Force PHP coding standards
Following coding standards when you are writing a piece of code is a good practice. Either we are talking about a tiny or a huge project where many people gets involved, coding standards are important – especially when other people will get to read your code. Code standards ensure that any project follows the same patterns and conventions and do not inherit the habits of their developers. Based on my experience, many projects lack of such standards and as a result many files, classes and methods follow entirely different patterns making the code reading really hard.
There a lot of tools available that can assist you to force coding standards but first of all you will have to define your project coding standards. You may consider PEAR, WordPress or Zend Framework PHP coding standards. If you are contributing to an open source application like WordPress or Drupal, it goes without saying that you have to follow the corresponding project standards.
NetBeans is a powerful IDE, recently added support for PHP. It allows you to define almost every option for your code including tabs and indents, alignment, braces, blank lines, spaces and wrapping. If you are really paranoid about your code formatting NetBeans is your way to go. Editor formatting options are located under Preferences > Editor > Formatting. According to your setup, you may have one or more languages available to configure. Preview is also available when changing formatting preferences and of course you can always format any file according to your formatting options ( Source > Format ). Really helpful if you are dealing with a bad formatted file.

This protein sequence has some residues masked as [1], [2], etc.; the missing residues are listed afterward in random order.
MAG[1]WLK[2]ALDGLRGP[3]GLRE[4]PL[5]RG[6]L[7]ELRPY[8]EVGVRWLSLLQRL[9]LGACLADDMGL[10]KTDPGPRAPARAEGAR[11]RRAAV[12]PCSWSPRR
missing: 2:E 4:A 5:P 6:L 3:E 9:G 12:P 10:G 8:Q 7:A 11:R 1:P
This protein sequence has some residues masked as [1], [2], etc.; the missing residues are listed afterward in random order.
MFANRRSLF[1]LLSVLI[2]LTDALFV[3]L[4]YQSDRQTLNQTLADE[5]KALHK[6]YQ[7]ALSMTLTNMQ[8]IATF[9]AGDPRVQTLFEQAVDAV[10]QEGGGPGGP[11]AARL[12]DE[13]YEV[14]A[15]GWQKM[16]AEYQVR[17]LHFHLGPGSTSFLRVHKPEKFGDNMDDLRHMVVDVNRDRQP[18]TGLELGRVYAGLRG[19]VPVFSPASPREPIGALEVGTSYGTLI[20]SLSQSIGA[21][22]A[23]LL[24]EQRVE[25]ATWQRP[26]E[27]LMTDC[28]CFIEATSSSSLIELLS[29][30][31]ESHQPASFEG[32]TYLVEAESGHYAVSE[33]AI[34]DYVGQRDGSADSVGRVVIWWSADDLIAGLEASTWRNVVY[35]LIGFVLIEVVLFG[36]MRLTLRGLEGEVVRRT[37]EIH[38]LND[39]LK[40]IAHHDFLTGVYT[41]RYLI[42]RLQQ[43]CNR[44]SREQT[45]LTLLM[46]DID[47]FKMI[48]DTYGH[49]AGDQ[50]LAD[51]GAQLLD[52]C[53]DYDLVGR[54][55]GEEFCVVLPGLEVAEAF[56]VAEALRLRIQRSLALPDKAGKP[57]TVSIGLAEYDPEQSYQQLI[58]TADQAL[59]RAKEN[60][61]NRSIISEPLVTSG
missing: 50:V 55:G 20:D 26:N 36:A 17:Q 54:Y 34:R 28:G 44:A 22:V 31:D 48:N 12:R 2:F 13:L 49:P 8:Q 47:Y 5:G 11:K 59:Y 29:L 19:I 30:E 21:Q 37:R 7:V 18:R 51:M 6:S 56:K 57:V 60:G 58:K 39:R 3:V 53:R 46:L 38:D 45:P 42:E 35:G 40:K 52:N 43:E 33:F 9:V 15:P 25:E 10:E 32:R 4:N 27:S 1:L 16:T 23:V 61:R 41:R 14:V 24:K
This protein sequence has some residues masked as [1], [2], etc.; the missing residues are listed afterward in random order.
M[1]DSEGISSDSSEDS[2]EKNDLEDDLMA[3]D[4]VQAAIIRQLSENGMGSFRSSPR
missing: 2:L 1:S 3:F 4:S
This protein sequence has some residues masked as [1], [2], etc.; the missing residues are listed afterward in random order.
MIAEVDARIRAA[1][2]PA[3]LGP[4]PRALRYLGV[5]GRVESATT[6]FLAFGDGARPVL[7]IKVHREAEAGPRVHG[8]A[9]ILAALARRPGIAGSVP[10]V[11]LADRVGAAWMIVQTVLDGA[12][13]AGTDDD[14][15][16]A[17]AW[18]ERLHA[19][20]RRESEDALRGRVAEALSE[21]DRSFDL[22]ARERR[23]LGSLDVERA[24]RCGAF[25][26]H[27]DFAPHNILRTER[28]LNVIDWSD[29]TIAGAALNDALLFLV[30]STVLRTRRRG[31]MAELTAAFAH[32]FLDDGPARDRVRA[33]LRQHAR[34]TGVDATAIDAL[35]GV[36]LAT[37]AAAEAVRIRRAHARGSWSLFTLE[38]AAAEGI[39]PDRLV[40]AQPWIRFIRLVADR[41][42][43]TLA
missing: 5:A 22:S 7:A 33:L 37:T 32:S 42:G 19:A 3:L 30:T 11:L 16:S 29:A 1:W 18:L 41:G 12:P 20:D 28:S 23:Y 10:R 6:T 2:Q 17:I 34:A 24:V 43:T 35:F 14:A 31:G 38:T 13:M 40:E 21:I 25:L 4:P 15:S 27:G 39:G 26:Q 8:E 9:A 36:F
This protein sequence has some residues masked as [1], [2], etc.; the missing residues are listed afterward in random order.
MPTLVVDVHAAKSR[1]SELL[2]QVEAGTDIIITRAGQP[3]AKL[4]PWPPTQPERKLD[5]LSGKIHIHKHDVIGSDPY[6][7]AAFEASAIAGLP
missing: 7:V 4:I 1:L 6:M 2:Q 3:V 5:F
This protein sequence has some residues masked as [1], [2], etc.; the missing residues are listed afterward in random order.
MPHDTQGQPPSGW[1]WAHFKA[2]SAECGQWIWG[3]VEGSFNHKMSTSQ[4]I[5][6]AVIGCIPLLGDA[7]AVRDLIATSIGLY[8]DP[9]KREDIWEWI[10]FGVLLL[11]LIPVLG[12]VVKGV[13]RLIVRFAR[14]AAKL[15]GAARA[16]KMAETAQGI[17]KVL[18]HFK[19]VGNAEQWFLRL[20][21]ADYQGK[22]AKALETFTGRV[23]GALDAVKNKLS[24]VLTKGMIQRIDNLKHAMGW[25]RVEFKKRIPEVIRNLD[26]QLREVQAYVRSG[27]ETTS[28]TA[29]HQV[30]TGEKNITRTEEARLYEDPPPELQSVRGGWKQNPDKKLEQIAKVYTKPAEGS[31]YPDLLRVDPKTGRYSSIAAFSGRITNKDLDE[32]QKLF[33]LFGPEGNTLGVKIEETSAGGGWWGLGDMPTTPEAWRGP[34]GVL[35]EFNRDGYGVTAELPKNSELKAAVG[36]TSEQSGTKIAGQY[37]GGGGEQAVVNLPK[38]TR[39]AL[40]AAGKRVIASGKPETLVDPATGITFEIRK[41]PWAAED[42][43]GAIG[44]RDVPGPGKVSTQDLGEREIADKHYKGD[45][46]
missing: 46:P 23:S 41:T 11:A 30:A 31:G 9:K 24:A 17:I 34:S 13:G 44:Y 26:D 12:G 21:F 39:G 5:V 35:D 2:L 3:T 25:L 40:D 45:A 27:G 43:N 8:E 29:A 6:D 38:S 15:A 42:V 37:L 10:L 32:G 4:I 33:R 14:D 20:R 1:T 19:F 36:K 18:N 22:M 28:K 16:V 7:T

Coda is the elegant text editor from Panic available only for Mac OSX. Code formatting support is provided via an excellent plugin called Coda PHP & Web Toolkit written by Mario Fischer. The plugin is very easy to install but when it comes to configuration you may find yourself editing some php files. Unfortunately, the plugin does not provide as many options as the NetBeans via its interface but you can adjust it to your needs by editing
phptidy-coda.php. Eoin Gallagher has compiled a set of instructions on how to configure Coda web toolkit according to WordPress code standards.
PHP Tidy is a tool for formatting PHP code. PHP Tidy default formatting options are based on PEAR standards but those can be changed – like Coda – via phptidy.php. Formatting an existing file can be achieved by executing the following command
phptidy.php replace yourfile.php . More information on PHP Tidy can be found at the official website.
Whatever tool you choose to assist you, you should always have in mind that such tools are usually capable to maintain only a subset of the available coding standards. For instance, they may not force Yoda conditions or even the usage of OOP Patterns. The usage of such standards relies entirely on the developers.
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